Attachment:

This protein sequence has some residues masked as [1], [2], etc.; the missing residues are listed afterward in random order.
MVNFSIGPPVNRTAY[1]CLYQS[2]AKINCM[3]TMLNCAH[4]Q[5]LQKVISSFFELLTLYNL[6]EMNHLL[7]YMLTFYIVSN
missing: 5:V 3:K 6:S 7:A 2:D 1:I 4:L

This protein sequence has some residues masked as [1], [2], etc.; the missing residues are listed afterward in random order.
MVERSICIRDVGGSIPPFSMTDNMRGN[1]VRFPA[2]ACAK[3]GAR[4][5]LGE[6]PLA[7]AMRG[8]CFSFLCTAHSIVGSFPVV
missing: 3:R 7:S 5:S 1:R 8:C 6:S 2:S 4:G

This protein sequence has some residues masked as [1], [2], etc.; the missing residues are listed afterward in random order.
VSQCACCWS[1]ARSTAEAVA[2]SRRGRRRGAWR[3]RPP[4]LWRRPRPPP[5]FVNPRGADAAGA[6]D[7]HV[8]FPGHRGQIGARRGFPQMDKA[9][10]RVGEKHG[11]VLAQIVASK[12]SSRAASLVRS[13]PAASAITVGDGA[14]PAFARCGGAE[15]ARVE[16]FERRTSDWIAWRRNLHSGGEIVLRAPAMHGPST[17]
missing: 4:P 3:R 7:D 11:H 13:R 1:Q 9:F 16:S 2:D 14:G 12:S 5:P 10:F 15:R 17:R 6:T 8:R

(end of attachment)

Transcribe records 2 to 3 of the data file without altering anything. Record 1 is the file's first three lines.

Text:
This protein sequence has some residues masked as [1], [2], etc.; the missing residues are listed afterward in random order.
MVERSICIRDVGGSIPPFSMTDNMRGN[1]VRFPA[2]ACAK[3]GAR[4][5]LGE[6]PLA[7]AMRG[8]CFSFLCTAHSIVGSFPVV
missing: 3:R 7:S 5:S 1:R 8:C 6:S 2:S 4:G

This protein sequence has some residues masked as [1], [2], etc.; the missing residues are listed afterward in random order.
VSQCACCWS[1]ARSTAEAVA[2]SRRGRRRGAWR[3]RPP[4]LWRRPRPPP[5]FVNPRGADAAGA[6]D[7]HV[8]FPGHRGQIGARRGFPQMDKA[9][10]RVGEKHG[11]VLAQIVASK[12]SSRAASLVRS[13]PAASAITVGDGA[14]PAFARCGGAE[15]ARVE[16]FERRTSDWIAWRRNLHSGGEIVLRAPAMHGPST[17]
missing: 4:P 3:R 7:D 11:H 13:R 1:Q 9:F 16:S 2:D 14:G 12:S 5:P 10:F 15:R 17:R 6:T 8:R